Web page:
This film about the annual International Mr. Leather competition, held in Chicago around Memorial Day Weekend, follows the format of the competition documentary down the wire -- so much so, that at times, you may have to remind yourself you’re not seeing a mockumentary of same, a la "Best in Show" or "The Big Tease."
Don’t look for any real, serious analysis of why some people gravitate to leather, or even of why a few people consider it a "lifestyle" instead of a fantasy built around clothes (or, for that matter, just a fabric). Instead, the camera follows a chosen few contestants around as they go through their contest paces.
The most remarked-upon aspect of these leather competitions -- their sideshow-mirror reflection of female beauty pageants -- is so closely adhered to that, when the first runner-up was announced, I expected the emcee to start the "if the winner should not be able to fulfill his duties ..." spiel.
The fact that the executive producer of the film is also the man who owns and runs the competition, Chuck Renslow, may account for the lack of any dissenting voices. I would have liked to have heard from anyone -- gay activist, gay aesthete, tastemaker, academic -- who might given some ironic distance to the goings-on in a Downtown Chicago hotel. A savvier filmmaker might have juxtaposed images of the macho men strutting down the runway in Chicago with couturier Jean-Paul Gaultier’s gay leather-inspired Paris runway.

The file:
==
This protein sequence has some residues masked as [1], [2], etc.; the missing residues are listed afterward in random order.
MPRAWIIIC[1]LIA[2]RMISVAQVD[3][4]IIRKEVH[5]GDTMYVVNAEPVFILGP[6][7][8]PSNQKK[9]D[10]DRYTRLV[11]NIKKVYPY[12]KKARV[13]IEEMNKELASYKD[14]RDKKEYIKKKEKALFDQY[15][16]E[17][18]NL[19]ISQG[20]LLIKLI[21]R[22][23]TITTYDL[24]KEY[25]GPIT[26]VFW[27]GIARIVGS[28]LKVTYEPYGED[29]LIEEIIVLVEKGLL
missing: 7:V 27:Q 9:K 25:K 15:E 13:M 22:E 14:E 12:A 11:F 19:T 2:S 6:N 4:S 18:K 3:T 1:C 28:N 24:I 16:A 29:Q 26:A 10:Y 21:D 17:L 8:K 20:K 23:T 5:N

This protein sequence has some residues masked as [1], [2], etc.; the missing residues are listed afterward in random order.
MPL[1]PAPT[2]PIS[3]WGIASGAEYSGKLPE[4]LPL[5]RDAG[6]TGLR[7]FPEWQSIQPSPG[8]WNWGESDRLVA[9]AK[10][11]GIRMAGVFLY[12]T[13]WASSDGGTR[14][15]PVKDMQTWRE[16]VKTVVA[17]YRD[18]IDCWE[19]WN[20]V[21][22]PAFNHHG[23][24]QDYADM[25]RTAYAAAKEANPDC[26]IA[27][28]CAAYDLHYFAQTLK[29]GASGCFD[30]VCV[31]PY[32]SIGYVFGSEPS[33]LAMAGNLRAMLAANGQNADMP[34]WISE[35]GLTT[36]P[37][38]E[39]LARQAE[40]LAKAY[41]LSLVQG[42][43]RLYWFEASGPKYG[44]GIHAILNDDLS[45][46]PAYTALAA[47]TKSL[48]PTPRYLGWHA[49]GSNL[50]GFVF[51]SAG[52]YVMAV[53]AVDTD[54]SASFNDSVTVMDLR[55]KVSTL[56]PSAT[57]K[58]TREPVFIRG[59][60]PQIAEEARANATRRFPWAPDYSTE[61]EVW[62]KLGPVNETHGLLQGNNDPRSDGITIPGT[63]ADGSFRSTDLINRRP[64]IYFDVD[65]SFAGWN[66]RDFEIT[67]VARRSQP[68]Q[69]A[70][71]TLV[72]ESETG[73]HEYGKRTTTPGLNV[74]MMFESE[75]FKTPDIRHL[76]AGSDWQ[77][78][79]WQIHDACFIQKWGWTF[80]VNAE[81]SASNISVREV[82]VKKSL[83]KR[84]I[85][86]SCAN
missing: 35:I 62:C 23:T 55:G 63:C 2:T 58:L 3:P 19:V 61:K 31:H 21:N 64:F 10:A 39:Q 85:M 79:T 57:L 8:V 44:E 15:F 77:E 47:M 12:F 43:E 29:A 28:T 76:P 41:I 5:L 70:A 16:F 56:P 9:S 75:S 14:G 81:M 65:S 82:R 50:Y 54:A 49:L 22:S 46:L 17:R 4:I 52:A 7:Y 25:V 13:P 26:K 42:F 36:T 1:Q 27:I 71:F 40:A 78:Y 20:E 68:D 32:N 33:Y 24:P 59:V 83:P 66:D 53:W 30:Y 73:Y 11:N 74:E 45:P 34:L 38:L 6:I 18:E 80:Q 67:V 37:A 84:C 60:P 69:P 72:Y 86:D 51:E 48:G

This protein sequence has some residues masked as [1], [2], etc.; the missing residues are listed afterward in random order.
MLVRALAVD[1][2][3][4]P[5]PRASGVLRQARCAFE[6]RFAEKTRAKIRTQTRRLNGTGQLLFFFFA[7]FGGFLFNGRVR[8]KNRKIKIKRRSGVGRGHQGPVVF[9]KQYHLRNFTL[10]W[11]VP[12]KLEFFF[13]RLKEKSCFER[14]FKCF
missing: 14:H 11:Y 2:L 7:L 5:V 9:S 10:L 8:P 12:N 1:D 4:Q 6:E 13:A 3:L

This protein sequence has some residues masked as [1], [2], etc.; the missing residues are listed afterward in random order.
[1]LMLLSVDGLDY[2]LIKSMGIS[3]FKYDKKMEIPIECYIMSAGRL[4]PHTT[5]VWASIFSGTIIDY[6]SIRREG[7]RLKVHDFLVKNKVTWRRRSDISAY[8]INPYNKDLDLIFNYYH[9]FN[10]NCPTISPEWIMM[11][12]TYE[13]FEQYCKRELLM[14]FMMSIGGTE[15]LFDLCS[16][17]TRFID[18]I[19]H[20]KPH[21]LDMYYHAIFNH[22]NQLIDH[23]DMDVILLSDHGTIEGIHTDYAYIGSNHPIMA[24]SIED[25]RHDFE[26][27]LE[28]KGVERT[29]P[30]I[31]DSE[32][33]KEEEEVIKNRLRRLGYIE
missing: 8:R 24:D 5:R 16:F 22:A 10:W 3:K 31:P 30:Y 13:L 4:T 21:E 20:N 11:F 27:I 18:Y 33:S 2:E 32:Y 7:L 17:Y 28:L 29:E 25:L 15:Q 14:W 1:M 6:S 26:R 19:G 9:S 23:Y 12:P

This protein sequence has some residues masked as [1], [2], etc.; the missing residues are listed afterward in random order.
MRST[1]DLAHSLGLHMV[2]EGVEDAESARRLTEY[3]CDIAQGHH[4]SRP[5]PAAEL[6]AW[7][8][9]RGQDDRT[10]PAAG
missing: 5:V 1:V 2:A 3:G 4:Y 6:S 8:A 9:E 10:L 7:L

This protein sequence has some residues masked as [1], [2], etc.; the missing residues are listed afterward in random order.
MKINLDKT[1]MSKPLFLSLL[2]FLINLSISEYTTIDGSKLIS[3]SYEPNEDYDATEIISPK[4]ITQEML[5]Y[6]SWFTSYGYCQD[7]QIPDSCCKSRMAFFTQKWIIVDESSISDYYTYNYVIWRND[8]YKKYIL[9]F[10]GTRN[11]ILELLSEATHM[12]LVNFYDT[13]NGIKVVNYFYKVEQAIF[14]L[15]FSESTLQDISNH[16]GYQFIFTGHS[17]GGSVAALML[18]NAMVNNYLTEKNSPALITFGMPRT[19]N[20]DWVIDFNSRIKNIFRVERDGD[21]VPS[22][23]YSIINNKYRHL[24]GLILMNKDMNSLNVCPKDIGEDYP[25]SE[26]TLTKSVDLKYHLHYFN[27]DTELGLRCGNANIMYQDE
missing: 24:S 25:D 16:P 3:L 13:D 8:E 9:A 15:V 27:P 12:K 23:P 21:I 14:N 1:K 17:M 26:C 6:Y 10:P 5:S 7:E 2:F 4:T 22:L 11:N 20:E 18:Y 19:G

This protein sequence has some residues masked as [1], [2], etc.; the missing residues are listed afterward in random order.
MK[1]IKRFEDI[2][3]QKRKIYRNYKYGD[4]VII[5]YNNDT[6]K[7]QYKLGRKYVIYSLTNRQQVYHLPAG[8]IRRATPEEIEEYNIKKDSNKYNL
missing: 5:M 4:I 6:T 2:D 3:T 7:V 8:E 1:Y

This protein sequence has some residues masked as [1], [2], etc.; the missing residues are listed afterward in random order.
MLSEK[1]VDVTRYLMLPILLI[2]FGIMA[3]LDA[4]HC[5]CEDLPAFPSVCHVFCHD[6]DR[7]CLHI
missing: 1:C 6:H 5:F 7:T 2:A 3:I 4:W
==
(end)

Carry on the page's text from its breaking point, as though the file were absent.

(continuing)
Personally, I found all the New Age talk about finding personal liberation a bit ironic, considering that the duds and accessories that facilitate such personal actualization comes from the suffering of animals and the nameless, faceless humans who work in the dangerous tanning industry. Ah well, such are the paradoxes of capitalism, I guess; still, there does seem to be a disconnect there.
If nothing else, it would have been interesting to have at least one talking head mention the well-known theory that the leather fetish was born of gay insecurity over the community’s masculinity and that gay men of the post-post Stonewall generation may be finding it passé.